There is no objective measure of what constitutes a good cosmetic result. Each patient has different expectations, and concerns. What may seem like a small cosmetic blemish to one person may be the cause of significant distress in another. One patient's successful result could be completely dissatisfying to another.
For these reasons, one of a cosmetic surgeon's biggest challenges is in carefully evaluating patient expectations, and providing information clarifying potential outcomes, as well as explaining the risksas clearly as possible. Surgeons must also involve patients in the decision making process, takinginto account their aesthetic preferences and opinions, balancing this with clear information on what can be realistically achieved.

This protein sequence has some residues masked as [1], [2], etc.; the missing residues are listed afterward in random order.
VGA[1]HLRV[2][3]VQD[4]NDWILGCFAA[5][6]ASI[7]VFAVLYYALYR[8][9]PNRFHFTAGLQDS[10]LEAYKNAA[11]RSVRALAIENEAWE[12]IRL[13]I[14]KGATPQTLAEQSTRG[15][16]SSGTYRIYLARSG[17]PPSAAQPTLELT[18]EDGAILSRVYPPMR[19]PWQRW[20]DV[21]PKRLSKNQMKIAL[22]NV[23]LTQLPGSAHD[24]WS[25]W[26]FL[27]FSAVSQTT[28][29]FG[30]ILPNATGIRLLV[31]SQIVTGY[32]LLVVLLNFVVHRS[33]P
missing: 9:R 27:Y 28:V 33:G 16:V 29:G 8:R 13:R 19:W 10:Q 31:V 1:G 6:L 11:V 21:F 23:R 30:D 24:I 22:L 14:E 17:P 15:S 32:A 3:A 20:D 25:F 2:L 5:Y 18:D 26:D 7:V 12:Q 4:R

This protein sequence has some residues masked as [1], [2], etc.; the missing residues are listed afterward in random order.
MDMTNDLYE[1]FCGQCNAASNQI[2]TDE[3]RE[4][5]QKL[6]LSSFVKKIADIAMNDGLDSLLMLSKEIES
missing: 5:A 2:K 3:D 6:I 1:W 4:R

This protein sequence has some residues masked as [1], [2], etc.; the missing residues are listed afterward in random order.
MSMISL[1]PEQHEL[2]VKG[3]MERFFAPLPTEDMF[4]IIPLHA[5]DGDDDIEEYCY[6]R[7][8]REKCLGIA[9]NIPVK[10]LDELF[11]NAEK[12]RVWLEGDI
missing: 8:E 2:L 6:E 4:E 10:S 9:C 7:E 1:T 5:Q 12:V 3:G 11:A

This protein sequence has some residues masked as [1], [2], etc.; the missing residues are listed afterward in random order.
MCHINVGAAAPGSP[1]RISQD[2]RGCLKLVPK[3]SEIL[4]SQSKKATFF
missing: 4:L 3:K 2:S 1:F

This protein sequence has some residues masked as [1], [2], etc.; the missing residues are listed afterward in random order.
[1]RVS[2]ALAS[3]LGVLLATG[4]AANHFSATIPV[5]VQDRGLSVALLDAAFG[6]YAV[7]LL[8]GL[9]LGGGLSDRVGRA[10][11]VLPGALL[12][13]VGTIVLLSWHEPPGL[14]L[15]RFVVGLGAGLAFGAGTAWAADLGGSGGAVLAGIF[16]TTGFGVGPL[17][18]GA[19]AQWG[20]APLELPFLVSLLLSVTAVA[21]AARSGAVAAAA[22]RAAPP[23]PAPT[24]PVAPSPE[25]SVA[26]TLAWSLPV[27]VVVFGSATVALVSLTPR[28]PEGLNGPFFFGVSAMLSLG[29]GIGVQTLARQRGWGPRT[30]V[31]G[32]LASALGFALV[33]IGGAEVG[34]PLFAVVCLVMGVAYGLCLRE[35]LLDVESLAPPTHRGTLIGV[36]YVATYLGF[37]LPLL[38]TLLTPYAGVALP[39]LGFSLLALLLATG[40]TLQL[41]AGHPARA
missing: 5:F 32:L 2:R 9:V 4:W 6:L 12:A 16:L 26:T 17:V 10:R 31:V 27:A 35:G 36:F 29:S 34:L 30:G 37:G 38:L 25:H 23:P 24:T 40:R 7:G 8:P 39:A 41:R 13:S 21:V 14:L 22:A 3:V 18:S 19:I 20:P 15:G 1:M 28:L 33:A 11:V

The perceptual component of cosmetic surgery is extremely important, and one of the objectives of the BABS is to help codify consultation approaches that will help patients achieve a clearer idea of what can be achieved for their body type, gender, age, skin type, and so on. For this reason, the association reviews and agrees best practice documentation on managing patient expectations.